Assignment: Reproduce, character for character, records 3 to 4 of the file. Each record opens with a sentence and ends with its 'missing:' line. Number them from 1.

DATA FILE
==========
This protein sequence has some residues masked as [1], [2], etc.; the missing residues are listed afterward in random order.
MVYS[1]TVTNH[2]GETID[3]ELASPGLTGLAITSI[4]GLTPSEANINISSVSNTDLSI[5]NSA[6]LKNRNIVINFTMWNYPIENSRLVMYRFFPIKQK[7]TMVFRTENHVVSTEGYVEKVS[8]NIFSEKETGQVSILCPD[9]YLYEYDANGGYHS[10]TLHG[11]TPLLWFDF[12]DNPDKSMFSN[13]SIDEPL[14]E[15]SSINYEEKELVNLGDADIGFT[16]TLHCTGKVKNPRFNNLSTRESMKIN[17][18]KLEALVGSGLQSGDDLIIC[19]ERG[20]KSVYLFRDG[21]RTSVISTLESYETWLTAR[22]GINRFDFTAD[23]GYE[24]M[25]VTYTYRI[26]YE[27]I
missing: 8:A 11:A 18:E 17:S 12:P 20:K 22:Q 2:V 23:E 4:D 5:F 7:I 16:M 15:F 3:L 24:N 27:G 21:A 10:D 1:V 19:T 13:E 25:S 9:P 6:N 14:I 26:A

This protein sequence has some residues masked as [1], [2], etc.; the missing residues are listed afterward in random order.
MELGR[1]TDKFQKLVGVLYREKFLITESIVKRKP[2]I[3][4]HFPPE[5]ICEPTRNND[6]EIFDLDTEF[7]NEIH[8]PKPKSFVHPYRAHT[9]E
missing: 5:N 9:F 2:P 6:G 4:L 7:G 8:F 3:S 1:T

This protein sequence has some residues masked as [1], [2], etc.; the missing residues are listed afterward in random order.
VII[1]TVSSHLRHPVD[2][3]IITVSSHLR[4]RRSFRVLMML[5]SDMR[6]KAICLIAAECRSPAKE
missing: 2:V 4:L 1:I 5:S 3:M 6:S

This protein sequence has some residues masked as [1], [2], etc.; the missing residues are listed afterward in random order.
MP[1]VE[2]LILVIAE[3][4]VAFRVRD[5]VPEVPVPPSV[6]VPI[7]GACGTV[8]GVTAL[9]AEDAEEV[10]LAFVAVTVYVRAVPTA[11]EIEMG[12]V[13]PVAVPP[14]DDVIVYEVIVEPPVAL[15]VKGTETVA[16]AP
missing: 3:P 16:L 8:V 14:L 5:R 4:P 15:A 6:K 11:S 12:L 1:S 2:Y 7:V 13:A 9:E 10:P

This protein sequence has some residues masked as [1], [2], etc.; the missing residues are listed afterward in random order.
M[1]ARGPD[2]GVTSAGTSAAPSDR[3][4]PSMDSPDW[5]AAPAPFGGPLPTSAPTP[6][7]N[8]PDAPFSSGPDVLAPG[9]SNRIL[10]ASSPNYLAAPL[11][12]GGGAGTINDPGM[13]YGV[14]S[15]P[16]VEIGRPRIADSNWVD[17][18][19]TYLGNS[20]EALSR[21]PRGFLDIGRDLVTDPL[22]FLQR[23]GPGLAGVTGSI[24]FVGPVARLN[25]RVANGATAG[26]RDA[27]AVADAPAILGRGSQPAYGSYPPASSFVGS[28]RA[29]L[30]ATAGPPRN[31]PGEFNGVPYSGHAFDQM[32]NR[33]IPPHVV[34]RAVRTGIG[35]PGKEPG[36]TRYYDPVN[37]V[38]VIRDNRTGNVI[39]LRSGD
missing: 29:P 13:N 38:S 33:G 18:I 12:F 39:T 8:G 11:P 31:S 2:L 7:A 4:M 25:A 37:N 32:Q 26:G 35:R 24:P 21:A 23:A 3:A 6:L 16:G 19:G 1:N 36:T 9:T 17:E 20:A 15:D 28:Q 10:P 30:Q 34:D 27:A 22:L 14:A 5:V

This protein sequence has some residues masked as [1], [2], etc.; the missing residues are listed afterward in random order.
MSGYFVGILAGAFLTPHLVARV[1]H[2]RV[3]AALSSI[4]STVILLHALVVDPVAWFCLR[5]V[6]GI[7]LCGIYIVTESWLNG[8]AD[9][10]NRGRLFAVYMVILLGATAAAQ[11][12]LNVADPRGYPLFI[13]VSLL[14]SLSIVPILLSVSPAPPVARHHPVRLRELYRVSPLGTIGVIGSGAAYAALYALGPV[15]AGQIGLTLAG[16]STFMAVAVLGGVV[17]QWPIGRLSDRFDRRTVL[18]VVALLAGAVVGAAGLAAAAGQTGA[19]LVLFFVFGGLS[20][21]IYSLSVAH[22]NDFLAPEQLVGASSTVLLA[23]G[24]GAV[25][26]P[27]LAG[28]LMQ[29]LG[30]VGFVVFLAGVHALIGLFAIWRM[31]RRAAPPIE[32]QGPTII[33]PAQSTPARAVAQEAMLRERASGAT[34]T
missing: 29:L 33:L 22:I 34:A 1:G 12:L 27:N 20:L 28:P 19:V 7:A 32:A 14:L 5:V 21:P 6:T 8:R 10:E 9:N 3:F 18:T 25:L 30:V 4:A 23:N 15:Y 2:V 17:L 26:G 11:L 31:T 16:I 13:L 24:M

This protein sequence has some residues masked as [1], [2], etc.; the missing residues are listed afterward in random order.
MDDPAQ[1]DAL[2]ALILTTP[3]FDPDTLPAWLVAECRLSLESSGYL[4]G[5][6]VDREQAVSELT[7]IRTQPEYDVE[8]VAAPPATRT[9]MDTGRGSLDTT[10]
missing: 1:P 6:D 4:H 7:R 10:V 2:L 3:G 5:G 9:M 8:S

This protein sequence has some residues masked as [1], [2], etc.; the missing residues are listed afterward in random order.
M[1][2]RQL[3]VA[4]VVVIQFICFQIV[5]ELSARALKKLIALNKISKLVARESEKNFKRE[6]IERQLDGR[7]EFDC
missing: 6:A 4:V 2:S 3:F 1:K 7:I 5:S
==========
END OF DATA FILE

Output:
This protein sequence has some residues masked as [1], [2], etc.; the missing residues are listed afterward in random order.
VII[1]TVSSHLRHPVD[2][3]IITVSSHLR[4]RRSFRVLMML[5]SDMR[6]KAICLIAAECRSPAKE
missing: 2:V 4:L 1:I 5:S 3:M 6:S

This protein sequence has some residues masked as [1], [2], etc.; the missing residues are listed afterward in random order.
MP[1]VE[2]LILVIAE[3][4]VAFRVRD[5]VPEVPVPPSV[6]VPI[7]GACGTV[8]GVTAL[9]AEDAEEV[10]LAFVAVTVYVRAVPTA[11]EIEMG[12]V[13]PVAVPP[14]DDVIVYEVIVEPPVAL[15]VKGTETVA[16]AP
missing: 3:P 16:L 8:V 14:L 5:R 4:P 15:A 6:K 11:S 12:L 1:S 2:Y 7:V 13:A 9:E 10:P